Mike Dolan, who caught Dennis all year and is headed to play at Rollins next year, was impressed with Dennis' control.
"He was always around the plate," Dolan said. "And he was able to keep hitters off balance with his pitches."
Dennis was 7-0 in conference action and 8-1 overall with a 1.83 ERA. Besides the victory in the MSL title game, he also had a 16-strikeout performance against Buffalo Grove. Dennis just allowed his conference opponents to hit a .164 against him.
"He is one of the best that has come through here," said Lindeman, who also had all-area pitchers Matt Hendricks and Brian Porter. "Matt is a gamer. He is so tough.:
Dennis also played third, first and the outfield on the days when he was not on the mound. He hit .273 with 5 home runs and 20 RBI.
"It was great season for myself and our team," Dennis said. "I just wished we could have gone further in the playoffs."
Lidge also had a career year this season. He came into this season after hitting just 2 home runs last year. He began to work out for his older brother Mike, who is a strength and condition coach for the San Francisco Giants, helping him add 20 pounds of muscle as he strengthened his 6-foot-2 frame to 210 pounds.
"He really helped me gain my power," Lidge said. "Last year I was hitting one-hoppers to fence or having the ball caught deep in the outfield. This year the ball jumped off my bat."
And jump it did, to the tune of 8 home runs with 8 doubles along with 38 RBI. He had a batting average of .381 and a slugging percentage that was near the stratosphere at .711.
"He is such a great kid," said Wire, "on and off the field. He is charismatic and just an outstanding player."
Dennis and Lidge have had the opportunity to play together the past two summers on travel teams. Last year the two combined and played for the Illinois Patriots."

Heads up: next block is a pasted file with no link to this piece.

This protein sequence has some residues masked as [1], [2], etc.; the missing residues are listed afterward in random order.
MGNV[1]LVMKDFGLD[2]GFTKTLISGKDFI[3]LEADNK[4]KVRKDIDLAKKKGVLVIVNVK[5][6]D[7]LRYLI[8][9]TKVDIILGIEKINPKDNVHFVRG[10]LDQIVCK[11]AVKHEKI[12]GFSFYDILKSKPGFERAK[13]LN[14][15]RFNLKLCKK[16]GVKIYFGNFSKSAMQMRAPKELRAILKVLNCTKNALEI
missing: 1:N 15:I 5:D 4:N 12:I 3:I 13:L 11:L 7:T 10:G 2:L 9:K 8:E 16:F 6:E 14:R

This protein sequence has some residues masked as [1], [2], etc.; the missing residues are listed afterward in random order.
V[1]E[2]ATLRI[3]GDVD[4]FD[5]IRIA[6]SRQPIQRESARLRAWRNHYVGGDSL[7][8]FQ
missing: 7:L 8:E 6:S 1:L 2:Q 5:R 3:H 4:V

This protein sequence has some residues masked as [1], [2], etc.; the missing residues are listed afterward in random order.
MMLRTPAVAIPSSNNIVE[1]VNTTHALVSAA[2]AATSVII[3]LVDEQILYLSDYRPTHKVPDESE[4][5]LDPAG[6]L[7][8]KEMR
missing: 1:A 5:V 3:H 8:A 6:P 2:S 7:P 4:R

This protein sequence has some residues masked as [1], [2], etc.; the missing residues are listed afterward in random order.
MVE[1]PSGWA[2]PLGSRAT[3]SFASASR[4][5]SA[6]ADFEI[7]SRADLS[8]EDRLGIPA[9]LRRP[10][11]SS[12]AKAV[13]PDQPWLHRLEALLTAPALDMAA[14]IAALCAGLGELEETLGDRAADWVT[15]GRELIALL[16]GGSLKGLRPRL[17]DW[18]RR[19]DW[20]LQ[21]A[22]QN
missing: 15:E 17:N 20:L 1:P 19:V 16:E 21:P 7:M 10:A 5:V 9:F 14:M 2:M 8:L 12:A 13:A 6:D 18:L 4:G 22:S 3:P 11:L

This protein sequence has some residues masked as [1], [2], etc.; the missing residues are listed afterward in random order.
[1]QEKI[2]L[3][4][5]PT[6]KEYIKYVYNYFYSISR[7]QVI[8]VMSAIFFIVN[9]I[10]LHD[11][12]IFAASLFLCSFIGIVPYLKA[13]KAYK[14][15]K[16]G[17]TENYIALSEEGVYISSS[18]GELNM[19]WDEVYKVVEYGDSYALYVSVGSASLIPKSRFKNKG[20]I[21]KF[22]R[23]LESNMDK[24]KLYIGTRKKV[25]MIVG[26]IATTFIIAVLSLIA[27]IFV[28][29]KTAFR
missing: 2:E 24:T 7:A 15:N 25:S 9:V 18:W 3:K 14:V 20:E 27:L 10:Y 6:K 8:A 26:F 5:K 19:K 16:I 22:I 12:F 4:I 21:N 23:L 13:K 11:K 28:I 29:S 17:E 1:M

"It was a pleasure throwing to him," Dennis said. "He is so comfortable back there and frames my pitches well."
Lidge also enjoyed playing with Dennis.
"He is one of the best pitchers I have caught," Lidge said. "His fastball blows people away. His curve used to be a bit loopy at times. But last summer, I could see how much he worked on it because it dropped more sharply."
The pair faced each other just once this season. And it came out a draw, with Lidge going 1-for-4 with 2 RBI.
"I spent lots of time with my coach trying to figure out how to throw to him," Dennis said. "He looks invincible at the plate. It was really hard to come up with a game plan. I just tried to just change speeds and locations on him."
Lidge found it equally difficult.
"It was pretty cool facing him," Lidge said. "I knew what he had, but that didn't make it an easier. And he threw me a curve that was like a college curveball. It had been a long time since I had seen one like that."
Lidge, who has drawn some interest from major league scouts, has made it pretty clear that college is a priority to him.
So for both him and Dennis, it appears that there will be more new beginnings for the two of them to cope with this fall.